As any SEO agency, or in fact anyone in the search industry, knows all too well, Google is constantly updating and adjusting its ranking algorithm, and causing continual changes to the way that our sites are ranked and displayed on results pages. Many of these changes are unexpected, and some are even often difficult to explain.
Titles and meta descriptions have always been elements that are edited, adjusted and sometimes completely changed by Google, based on what it deems to be most appropriate and relevant for the searcher’s query. Often, site owners will see their designated meta descriptions swapped for something completely different, or their title tags have extra words added into them.
It’s the latter of these two things that caught the attention of our marketing team this week at EdgeThreeSixty.
When words are added to page titles
Google altering a webpage’s title tag is not a new phenomenon; it’s been happening since as far back as 2011 (at least). What can be slightly more unknown are the exact reasons why the search engine may decide to make changes. Recently, we noticed that we were subject to such an adjustment with our site’s homepage title.
As you can see in the source code, we’ve set the title on the homepage to be;
“Web Design Liverpool, Development & Marketing | EdgeThreeSixty”.
We add our brand name, separated with a pipe, to the end of all of our page titles as a standard convention. However upon performing a branded search in Google recently (i.e. searching for ‘EdgeThreeSixty’) we noticed that the search engine had elected to add the brand name plus a colon to the beginning of our homepage’s title.
Why does Google add words to titles?
The main reason that Google would add something into a title when displaying it in SERPs is to better meet the need of the user – typically this would mean the addition of the user’s search term. This could be an explanation as to what we see happening here: the search term is ‘edgethreesixty’, so google adds ‘edgethreesixty’ into the title tag.
However, this does seem slightly odd seeing as the search term already exists in the title tag that we designated, albeit at the end.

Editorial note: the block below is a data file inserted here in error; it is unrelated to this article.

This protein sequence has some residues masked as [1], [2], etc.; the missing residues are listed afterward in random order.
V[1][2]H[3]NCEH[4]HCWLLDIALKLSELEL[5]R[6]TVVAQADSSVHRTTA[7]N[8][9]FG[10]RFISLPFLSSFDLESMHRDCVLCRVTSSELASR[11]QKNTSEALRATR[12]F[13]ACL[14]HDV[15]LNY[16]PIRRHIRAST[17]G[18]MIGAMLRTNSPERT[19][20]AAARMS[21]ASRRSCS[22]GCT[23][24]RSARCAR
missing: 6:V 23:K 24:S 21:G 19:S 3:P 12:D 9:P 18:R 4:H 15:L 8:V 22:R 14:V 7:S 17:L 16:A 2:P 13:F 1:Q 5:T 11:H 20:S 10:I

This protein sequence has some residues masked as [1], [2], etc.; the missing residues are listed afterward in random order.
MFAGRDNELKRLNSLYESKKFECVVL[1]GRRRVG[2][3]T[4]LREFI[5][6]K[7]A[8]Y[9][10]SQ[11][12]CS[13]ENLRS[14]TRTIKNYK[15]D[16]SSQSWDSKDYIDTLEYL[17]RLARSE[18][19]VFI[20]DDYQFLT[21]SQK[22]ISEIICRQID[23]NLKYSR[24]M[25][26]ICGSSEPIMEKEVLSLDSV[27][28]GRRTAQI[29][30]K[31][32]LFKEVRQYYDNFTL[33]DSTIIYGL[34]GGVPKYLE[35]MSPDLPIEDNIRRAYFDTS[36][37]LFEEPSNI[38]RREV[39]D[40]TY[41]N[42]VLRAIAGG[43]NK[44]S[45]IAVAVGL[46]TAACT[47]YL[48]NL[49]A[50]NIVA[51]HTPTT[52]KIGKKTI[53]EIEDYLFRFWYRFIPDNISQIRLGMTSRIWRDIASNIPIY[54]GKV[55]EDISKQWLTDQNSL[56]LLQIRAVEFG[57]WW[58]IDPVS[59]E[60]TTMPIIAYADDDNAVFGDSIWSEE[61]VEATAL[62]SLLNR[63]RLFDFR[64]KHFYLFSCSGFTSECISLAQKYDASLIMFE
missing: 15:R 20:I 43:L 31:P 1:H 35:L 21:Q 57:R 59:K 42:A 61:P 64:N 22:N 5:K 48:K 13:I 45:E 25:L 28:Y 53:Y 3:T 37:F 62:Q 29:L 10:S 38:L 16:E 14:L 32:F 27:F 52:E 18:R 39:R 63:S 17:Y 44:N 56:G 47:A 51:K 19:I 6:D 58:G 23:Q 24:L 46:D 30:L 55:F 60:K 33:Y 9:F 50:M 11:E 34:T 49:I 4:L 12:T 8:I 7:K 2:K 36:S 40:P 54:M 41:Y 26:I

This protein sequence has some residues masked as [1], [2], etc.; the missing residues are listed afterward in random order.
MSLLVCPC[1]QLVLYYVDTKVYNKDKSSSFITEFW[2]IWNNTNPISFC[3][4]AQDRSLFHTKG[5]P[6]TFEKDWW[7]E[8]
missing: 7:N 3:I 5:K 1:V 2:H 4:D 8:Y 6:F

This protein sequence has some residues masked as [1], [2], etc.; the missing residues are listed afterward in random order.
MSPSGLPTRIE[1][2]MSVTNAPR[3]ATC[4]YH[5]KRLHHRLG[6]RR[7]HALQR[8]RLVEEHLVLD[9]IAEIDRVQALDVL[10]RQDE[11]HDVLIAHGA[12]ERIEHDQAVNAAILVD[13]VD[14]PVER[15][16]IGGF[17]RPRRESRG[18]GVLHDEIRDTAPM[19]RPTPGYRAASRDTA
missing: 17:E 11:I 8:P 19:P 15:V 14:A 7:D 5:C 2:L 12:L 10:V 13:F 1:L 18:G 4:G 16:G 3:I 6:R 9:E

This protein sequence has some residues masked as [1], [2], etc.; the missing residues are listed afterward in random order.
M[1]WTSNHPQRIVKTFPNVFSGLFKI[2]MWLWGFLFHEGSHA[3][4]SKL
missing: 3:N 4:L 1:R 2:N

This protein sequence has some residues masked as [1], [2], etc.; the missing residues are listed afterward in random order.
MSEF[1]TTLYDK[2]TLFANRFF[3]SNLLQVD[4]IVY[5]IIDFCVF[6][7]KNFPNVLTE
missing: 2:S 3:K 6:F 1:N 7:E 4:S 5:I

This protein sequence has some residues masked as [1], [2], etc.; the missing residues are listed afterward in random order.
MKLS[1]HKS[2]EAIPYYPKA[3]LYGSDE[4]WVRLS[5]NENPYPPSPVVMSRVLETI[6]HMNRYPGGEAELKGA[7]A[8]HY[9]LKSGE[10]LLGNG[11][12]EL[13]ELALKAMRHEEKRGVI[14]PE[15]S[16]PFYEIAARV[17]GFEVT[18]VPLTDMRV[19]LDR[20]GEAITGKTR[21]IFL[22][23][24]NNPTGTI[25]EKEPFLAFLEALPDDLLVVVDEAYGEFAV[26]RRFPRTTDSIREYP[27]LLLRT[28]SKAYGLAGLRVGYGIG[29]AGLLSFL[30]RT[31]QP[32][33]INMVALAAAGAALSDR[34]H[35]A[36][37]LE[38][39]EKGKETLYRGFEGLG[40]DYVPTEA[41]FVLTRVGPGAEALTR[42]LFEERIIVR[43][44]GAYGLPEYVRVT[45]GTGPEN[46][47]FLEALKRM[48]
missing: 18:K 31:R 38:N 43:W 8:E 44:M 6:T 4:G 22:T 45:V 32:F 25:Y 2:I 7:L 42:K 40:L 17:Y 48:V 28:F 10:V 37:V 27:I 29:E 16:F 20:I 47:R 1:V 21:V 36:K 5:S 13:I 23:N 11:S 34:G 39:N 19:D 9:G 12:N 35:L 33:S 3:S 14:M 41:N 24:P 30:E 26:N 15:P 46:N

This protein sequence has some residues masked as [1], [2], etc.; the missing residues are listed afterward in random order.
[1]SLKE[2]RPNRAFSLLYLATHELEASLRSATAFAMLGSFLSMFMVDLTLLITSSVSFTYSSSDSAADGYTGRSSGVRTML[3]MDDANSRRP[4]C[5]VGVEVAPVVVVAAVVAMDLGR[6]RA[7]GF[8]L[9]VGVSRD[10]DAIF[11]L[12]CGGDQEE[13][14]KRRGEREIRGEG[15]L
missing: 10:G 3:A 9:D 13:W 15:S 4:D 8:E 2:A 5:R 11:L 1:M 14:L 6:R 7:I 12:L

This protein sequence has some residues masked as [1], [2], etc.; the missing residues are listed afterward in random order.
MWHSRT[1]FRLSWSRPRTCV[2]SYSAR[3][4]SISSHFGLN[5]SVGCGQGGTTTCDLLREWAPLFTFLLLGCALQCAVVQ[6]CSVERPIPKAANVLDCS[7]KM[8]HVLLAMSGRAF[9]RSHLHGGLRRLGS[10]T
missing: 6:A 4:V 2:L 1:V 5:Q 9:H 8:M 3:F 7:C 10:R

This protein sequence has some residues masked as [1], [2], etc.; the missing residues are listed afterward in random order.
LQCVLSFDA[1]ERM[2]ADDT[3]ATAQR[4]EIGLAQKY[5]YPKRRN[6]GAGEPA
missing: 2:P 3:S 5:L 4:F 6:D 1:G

To test this, we searched using a different term that we knew our homepage would be displayed for. We used the search term ‘web design Liverpool‘. Below is our listing for that term:
Again, Google is inserting ‘EdgeThreeSixty:’ at the beginning of the title. This rules out the previous theory of the insertion being related to the search terms used.
Finding an explanation
We noticed that our site was not the only one that had ‘brand:’ affixed to their title tag, where it was not specified in the source code. In order to find an explanation as to why Google might be doing this, we started looking for similarities between these sites.
We performed random searches to gather a handful of sites that fit the bill. These are the ones we ended up with:
Title in source:
Title in source:
Pursglove & Brown
Title in source:
Title in source:
We now had to find a common theme through all these sites, that also applied to our own. As you can imagine, to begin with we felt like we were quite blindly stabbing around in the dark. None of these sites seemed to be similar to ours in any way – technically or otherwise.
In order to gain some direction, we instead began to think about what could have caused the change in the way that Google displays our homepage’s title in SERPs. It didn’t always display it with ‘EdgeThreeSixty:’ inserted at the beginning, but it certainly does now. So what changed, to cause this change?
It was possible that the change was caused by Google altering its algorithm in some way, and it was also possible that it was caused by us changing our website in some way. We recently made changes to the structured data on our site, so decided to further explore this as a possibility.
a change in structured data
We had recently undertaken an exercise to review and amend the structured data on our site (see: schema.org), not only updating and adding some different schema types, but also changing our markup from microdata to JSON-LD. Looking again at the source code of our homepage, we noticed that our markup specifies the “name” of the organisation:
Going back to look at the other sites that had their brand name prefixed to their title tags, this seemed to be a common trend:
Pursglove & Brown:
Is structured data the answer?
Despite the trend that we can see here, it’s hard to say definitively if structured data is what is causing Google to insert brand names at the beginning of the title tag in SERPs. On our search for other sites that this was happening to, we did also find a number that did not appear to have implemented any structured data on their site, but were seeing the brand amendment to SERP titles.
As such, we can’t, with any certainty, deem structured data to be the cause. Equally, we can’t rule it out altogether, as there is no guarantee that Google’s algorithm will apply its rules to all sites equally, or even to the same site equally in different situations. For example, you may have noted in the screenshots above, the presence and subsequent absence of organic sitelinks in EdgeThreeSixty’s SERP listings for branded and non-branded search terms, respectively. For the brand search, Google displays deeper sitelinks for our site, for non-branded search, it doesn’t, despite the same page being returned in both circumstances.
This is just one example of why we can’t make blanket assumptions about the way search engine algorithms work, because they simply don’t apply equally in all situations.
Image from Pablo by Buffer
Have you noticed your site’s titles being changed by search engines? Do you have any theories as to why this may have happened? Let us know in the comments below.